Container (abebudie)

African, Asante peoples, Ghana
20th century, 1950–2000
Artist Unidentified

Object Place: Ghana


Overall (total height): 27 cm (10 5/8 in.) Other (lid): 16.8 x 26 cm (6 5/8 x 10 1/4 in.) Ceramics (bowl): 30 x 12.4 cm (11 13/16 x 4 7/8 in.)

Accession Number


Medium or Technique


Not On View


Africa and Oceania, Contemporary Art


Decorative arts

Asante men made figurative pots with human and animal motifs, while women produced utilitarian pottery. So-called “proverb pots,” or abebudie, such as this, served as vessels for an important man’s drinking water. Tortoise, snail, cock, chameleon, (which embodies patience), and a cocoa pod allude to various Akan proverbs and maxims. An incised heart and key are motifs that came from Europe. Keys demonstrate the control over riches that needed to be locked and secured in chests. The heart stands for honesty, patience, and endurance.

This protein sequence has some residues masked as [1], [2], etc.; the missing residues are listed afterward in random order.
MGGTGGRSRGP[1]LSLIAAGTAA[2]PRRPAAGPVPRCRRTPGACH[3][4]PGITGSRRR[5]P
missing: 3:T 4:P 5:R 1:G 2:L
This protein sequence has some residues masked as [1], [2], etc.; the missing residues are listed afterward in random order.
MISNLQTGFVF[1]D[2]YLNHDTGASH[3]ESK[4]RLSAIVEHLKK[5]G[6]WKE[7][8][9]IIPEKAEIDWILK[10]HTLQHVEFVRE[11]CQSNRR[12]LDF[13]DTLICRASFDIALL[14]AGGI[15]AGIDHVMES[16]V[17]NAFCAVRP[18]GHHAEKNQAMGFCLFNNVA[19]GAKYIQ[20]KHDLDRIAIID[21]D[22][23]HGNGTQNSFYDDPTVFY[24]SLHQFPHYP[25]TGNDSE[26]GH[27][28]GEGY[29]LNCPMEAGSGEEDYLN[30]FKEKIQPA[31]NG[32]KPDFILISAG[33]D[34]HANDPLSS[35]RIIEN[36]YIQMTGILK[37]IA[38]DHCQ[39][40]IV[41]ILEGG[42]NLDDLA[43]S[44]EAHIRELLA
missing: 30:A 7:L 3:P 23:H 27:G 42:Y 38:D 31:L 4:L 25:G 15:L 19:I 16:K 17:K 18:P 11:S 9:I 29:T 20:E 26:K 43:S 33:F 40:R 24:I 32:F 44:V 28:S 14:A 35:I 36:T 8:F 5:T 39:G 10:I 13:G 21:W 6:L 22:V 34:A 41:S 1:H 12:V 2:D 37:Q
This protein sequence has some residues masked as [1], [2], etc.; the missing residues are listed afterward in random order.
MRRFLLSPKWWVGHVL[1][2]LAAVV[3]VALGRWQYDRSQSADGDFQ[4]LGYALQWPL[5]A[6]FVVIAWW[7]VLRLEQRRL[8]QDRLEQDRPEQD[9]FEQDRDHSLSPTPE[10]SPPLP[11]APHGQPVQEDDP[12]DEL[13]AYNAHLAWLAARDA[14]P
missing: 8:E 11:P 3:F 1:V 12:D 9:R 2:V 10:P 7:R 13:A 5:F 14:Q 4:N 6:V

in black marker underside of lid: Y45


1982, sold by the Leonard Kahan Gallery, New York, to Geneviève McMillan (b. 1922 - d. 2008), Cambridge, MA; 2008, to the Geneviève McMillan and Reba Stewart Foundation, Cambridge; 2009, gift of the Geneviève McMillan and Reba Stewart Foundation to the MFA. (Accession Date: June 17, 2009)

Credit Line

Gift of Geneviève McMillan in memory of Reba Stewart